Texas judge orders prison to provide inmates with safe drinking water

Texas's prison system must provide safe drinking water to its inmates, a judge in Houston federal court ruled Thursday.

The Associated Press reports on a case that saw Texas fight all the way to court to continue supplying arsenic-laden water to prisoners— a position U.S. District Judge Keith Ellison wrote violates "contemporary standards of decency."

In his 15-page ruling, Ellison wrote the Texas Department of Criminal Justice has been "deliberately indifferent" to the ongoing risk inmates at the unit face from prolonged exposure to "extreme heat" and from having to drink arsenic-laden water in order to reduce the risk from the heat. The drinking water at the Pack Unit has contained between 2 and 4½ times the amount of arsenic permitted by the Environmental Protection Agency, the judge said.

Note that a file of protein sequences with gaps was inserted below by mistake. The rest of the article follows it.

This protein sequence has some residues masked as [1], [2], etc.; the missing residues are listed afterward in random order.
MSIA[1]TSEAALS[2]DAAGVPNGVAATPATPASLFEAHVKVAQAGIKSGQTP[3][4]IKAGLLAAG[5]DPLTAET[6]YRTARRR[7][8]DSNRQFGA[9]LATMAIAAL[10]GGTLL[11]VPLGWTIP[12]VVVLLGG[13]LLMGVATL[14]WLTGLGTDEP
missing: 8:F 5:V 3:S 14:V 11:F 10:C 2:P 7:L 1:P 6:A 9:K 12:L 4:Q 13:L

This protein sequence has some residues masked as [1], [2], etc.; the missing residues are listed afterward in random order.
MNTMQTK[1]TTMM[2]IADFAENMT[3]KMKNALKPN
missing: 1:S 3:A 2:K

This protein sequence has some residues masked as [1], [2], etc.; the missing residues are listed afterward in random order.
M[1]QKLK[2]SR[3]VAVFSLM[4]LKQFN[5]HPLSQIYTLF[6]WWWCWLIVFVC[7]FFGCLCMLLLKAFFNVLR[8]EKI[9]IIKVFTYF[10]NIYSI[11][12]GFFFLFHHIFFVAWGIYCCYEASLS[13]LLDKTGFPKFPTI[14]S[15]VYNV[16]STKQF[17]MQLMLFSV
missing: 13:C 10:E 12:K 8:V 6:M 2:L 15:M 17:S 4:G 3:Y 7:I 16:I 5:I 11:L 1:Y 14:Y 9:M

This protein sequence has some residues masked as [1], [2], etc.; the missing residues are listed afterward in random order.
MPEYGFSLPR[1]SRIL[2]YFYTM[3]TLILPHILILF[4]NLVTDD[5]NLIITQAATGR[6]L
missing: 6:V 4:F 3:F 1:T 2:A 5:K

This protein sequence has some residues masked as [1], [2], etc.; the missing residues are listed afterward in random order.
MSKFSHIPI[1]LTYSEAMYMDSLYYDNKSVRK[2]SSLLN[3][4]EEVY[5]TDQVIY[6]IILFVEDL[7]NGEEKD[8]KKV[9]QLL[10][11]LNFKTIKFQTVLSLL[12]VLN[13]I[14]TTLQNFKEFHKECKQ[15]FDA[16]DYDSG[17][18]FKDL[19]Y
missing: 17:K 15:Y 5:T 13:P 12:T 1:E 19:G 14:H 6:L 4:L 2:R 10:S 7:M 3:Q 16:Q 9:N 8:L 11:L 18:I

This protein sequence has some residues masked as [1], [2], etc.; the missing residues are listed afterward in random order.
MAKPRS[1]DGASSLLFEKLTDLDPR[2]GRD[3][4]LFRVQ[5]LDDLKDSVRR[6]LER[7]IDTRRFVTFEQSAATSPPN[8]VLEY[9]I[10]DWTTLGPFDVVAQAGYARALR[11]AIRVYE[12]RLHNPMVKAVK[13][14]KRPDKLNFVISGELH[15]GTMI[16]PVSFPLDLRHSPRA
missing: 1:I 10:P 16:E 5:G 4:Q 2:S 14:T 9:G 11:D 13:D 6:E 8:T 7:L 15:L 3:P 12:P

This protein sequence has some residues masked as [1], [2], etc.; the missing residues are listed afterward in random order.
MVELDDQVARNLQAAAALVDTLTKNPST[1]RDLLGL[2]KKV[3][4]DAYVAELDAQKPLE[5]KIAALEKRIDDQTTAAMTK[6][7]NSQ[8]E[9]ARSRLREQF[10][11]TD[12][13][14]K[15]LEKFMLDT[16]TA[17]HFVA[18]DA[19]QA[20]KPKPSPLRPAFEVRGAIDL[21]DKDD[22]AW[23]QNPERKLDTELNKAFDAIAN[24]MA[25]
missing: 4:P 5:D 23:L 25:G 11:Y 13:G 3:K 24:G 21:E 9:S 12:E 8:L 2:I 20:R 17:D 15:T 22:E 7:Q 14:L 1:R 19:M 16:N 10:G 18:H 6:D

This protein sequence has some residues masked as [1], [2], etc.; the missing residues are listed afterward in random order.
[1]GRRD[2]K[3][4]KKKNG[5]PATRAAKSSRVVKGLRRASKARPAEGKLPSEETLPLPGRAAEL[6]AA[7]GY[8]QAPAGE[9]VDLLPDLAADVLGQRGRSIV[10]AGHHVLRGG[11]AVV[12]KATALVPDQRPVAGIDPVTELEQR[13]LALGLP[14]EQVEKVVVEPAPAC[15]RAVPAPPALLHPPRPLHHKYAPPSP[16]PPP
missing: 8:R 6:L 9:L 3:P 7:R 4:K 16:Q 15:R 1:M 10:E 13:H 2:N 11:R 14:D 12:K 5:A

The prisoners have "demonstrated that (the prison system's) current and ongoing conduct violates contemporary standards of decency," Ellison wrote.

At least 20 prisoners have died indoors in non-air-conditioned Texas prisons from overheating since 1998, including 10 who died in 2011, Ellison said.

Other than fixing the tainted water, the prisoners asked for temperatures in the Wallace Pack Unit to be lowered to 88°F. See the aerial photo above: suburban Houston is hot, but it is not a desert.

American prisons are hell: violent rape camps operated by the depraved and indifferent, many of them private corporations. And these prisons are in Texas.

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